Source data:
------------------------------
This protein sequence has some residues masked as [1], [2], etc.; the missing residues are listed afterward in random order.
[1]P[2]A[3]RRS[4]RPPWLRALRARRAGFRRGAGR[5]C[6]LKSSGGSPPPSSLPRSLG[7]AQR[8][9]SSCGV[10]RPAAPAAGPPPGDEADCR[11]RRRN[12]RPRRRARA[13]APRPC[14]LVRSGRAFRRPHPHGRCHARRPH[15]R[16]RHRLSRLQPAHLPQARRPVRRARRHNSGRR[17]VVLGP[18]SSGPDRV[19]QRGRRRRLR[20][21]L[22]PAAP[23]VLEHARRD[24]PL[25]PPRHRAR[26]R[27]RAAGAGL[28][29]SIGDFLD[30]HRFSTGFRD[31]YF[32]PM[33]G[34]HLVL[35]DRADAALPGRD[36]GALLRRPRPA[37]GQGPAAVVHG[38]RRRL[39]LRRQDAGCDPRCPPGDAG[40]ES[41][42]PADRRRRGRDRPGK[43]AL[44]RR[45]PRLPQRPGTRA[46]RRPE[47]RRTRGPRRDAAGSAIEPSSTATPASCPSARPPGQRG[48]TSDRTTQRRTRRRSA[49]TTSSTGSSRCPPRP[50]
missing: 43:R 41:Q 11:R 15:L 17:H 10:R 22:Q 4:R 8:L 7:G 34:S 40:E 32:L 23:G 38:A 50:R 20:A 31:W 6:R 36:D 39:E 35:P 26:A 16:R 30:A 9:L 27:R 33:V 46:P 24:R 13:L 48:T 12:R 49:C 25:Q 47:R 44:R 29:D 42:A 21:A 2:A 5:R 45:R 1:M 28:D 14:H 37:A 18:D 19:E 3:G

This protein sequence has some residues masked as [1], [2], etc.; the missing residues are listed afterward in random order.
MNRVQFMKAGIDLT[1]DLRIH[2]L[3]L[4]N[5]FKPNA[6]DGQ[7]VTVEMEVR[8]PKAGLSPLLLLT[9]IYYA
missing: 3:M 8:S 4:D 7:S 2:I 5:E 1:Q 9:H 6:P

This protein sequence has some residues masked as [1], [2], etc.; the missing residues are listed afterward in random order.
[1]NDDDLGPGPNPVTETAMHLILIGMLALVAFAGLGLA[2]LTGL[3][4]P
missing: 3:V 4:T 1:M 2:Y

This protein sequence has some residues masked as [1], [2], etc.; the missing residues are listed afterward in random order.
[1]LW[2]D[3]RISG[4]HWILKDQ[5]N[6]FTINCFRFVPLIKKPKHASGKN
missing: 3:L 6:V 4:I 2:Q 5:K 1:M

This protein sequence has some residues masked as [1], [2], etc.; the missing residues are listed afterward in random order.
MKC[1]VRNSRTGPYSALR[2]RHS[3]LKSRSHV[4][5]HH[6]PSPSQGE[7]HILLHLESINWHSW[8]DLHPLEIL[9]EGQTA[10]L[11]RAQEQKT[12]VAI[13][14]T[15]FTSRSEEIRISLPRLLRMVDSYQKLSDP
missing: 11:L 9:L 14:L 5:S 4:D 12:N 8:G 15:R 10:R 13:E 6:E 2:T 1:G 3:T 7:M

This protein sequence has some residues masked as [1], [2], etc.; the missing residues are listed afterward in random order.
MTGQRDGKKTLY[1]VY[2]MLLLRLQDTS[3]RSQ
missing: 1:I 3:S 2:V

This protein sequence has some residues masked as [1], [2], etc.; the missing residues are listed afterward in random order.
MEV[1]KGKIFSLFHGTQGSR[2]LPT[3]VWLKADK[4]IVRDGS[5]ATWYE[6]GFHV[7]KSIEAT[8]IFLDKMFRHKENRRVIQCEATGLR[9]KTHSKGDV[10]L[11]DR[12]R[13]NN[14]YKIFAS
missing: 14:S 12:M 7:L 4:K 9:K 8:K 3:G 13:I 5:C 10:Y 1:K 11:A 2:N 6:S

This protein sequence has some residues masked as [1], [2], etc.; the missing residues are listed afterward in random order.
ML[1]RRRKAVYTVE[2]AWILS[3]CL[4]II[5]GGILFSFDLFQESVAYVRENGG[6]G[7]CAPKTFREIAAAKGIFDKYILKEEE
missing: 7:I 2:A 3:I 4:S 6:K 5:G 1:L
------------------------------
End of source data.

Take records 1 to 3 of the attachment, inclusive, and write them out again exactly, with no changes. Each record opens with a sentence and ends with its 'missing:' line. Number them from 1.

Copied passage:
This protein sequence has some residues masked as [1], [2], etc.; the missing residues are listed afterward in random order.
[1]P[2]A[3]RRS[4]RPPWLRALRARRAGFRRGAGR[5]C[6]LKSSGGSPPPSSLPRSLG[7]AQR[8][9]SSCGV[10]RPAAPAAGPPPGDEADCR[11]RRRN[12]RPRRRARA[13]APRPC[14]LVRSGRAFRRPHPHGRCHARRPH[15]R[16]RHRLSRLQPAHLPQARRPVRRARRHNSGRR[17]VVLGP[18]SSGPDRV[19]QRGRRRRLR[20][21]L[22]PAAP[23]VLEHARRD[24]PL[25]PPRHRAR[26]R[27]RAAGAGL[28][29]SIGDFLD[30]HRFSTGFRD[31]YF[32]PM[33]G[34]HLVL[35]DRADAALPGRD[36]GALLRRPRPA[37]GQGPAAVVHG[38]RRRL[39]LRRQDAGCDPRCPPGDAG[40]ES[41][42]PADRRRRGRDRPGK[43]AL[44]RR[45]PRLPQRPGTRA[46]RRPE[47]RRTRGPRRDAAGSAIEPSSTATPASCPSARPPGQRG[48]TSDRTTQRRTRRRSA[49]TTSSTGSSRCPPRP[50]
missing: 43:R 41:Q 11:R 15:L 17:H 10:R 22:Q 4:R 8:L 7:G 34:S 40:E 32:L 23:G 38:A 50:R 20:A 31:W 6:R 36:D 39:E 35:P 26:A 16:R 30:A 9:L 27:R 33:V 46:P 24:R 13:L 48:T 12:R 49:C 25:Q 47:R 44:R 29:D 42:A 21:A 2:A 5:R 45:R 1:M 28:D 14:H 37:A 18:D 19:E 3:G

This protein sequence has some residues masked as [1], [2], etc.; the missing residues are listed afterward in random order.
MNRVQFMKAGIDLT[1]DLRIH[2]L[3]L[4]N[5]FKPNA[6]DGQ[7]VTVEMEVR[8]PKAGLSPLLLLT[9]IYYA
missing: 3:M 8:S 4:D 7:S 2:I 5:E 1:Q 9:H 6:P

This protein sequence has some residues masked as [1], [2], etc.; the missing residues are listed afterward in random order.
[1]NDDDLGPGPNPVTETAMHLILIGMLALVAFAGLGLA[2]LTGL[3][4]P
missing: 3:V 4:T 1:M 2:Y